KOH LANTA FESTIVALS
Koh Lanta Festivals. The moon is seemingly fuller for seeing it from an island. Its great mirror reflects on the surface of the water. It is the end of the 12th lunar month, the rains have quieted. You follow a crowd to the beach.
Many are carrying small vessels decorated with flowers and banana leaves. The vessels hold candles and coins. The gathering wades into the water and sets their small crafts adrift; a soft tide pulls them out to sea until they are just points of light on the horizon.
Once again, the people, and culture of Koh Lanta have enchanted you, this time with their unique approach to celebrations.
Not surprisingly many of the festivals in Thailand are decidedly water oriented. Loy Krathong is the festival of launching described above.
The vessels are “krathong” they are released as an offering to the water goddess, Phra-Mae Khong-kha ,“Mother of Waters”.
The meaning is a dichotomy: thanks for the supply of water and apology for any harm done to natural systems. Usually November.
Loi Ruea Chao-leh
The same motif of decorating and releasing boats is used in Loi Ruea Chao-Le, the festival of the Urak Lawoi, the nomadic tribe also known as sea gypsies.
Small ritual versions of tradition long boats are festooned with flowers and candles, some carry hair or fingernail clippings as a symbol of releasing transgressions and negativity.
The “boats of misfortunes” are released with the hope of taking bad luck with them and ensuring prosperity for the coming months.
Urak Lawoi dance their traditional dance “rong ngeng” around the boats to be offered. The dance is beautifully controlled yet joyous, accompanied by violin, mandolin, accordion, drums and gong. This is a bi-annual event usually May and November of each year.
Yi Peng is possibly the world’s most gorgeous festival.
A throng of people gather at water’s edge. They bring large paper cylinders that carry a fuel soaked disk.
The crowd waits until a monk indicates the ritual is to begin. In unison hundreds of hands lift the ethereal lamps and light the wicks. Slowly the vessel fills with enough hot air to lift it from the celebrates hands.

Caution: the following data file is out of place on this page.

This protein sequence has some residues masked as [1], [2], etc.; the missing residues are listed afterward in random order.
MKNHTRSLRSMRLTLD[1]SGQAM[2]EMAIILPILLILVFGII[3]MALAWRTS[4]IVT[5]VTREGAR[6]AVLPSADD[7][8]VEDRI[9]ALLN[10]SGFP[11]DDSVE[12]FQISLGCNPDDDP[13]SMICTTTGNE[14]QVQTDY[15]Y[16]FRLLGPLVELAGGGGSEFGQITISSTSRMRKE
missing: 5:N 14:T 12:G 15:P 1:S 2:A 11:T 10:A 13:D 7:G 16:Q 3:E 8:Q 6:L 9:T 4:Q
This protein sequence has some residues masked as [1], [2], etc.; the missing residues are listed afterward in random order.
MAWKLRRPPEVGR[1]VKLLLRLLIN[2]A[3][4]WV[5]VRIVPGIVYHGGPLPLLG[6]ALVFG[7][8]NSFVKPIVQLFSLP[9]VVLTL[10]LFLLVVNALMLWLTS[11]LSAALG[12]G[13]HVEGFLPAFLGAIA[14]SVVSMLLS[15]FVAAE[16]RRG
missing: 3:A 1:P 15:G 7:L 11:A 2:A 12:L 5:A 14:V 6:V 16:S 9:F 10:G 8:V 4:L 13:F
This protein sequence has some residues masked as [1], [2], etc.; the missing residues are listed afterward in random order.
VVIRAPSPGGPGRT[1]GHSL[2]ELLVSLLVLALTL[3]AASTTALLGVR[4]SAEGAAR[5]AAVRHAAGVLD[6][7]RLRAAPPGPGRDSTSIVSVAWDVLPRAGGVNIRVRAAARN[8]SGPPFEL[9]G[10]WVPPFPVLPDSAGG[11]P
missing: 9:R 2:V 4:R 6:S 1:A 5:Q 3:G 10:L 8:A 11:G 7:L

A mass of lanterns float into the night sky carrying the participant’s desire to make merit: a Buddhist concept of accumulating goodness toward to the path of enlightenment.
Thailand’s most internationally renowned festival, Songkran, is the world’s biggest water fight.
The Thai New Year celebration was originally practiced as a ceremony of honor for one’s elders and the Buddha by gently sprinkling water on them for good fortune.
But the event has evolved into a full blown water fight that is especially welcome because it comes at the hottest time of the year, mid-April, just before the rains begin. Super soakers, buckets and hoses are employed to douse friends, and strangers.
Songkran is a window into the Thai people’s fun loving nature. Enjoy yourself, this child’s play, but be respectful of the elderly and the Buddha, by offering only a humble sprinkle.
Though not a tradition based festival Laanta Lanta festival is unique to Koh Lanta and especially charming because its purpose is to celebrate the islander’s success at peaceful integration of various cultures.
It’s an annual event held in March in Lanta Old Town. The festival has a county fair atmosphere; it’s a cornucopia of traditional crafts, foods, ceremony, water competitions, dance and music.
This is the festival where Koh Lanta celebrates itself.
Koh Lanta’s people seek to keep their traditions alive and celebrate its diversity by supporting its many cultural influences.
If you feel that tradition and ritual are something your life lacks. Koh Lanta is a perfect place to nurture your desire for connection.